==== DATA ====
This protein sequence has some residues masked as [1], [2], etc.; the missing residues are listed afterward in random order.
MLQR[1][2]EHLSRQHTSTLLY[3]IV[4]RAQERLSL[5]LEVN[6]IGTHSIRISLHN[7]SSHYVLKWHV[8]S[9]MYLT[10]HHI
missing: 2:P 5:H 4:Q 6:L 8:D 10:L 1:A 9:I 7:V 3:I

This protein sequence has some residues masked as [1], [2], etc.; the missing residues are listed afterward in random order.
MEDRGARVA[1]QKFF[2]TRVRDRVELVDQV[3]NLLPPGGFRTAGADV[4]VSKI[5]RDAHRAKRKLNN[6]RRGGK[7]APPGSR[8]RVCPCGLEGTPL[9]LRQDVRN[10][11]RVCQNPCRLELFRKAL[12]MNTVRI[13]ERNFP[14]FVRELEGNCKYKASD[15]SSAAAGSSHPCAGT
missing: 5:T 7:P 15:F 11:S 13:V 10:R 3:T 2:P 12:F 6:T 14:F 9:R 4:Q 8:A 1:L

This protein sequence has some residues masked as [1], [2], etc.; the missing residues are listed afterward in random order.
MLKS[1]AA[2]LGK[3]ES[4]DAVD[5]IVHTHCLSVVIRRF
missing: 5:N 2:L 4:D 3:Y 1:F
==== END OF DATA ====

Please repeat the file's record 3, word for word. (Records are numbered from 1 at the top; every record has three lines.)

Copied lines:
This protein sequence has some residues masked as [1], [2], etc.; the missing residues are listed afterward in random order.
MLKS[1]AA[2]LGK[3]ES[4]DAVD[5]IVHTHCLSVVIRRF
missing: 5:N 2:L 4:D 3:Y 1:F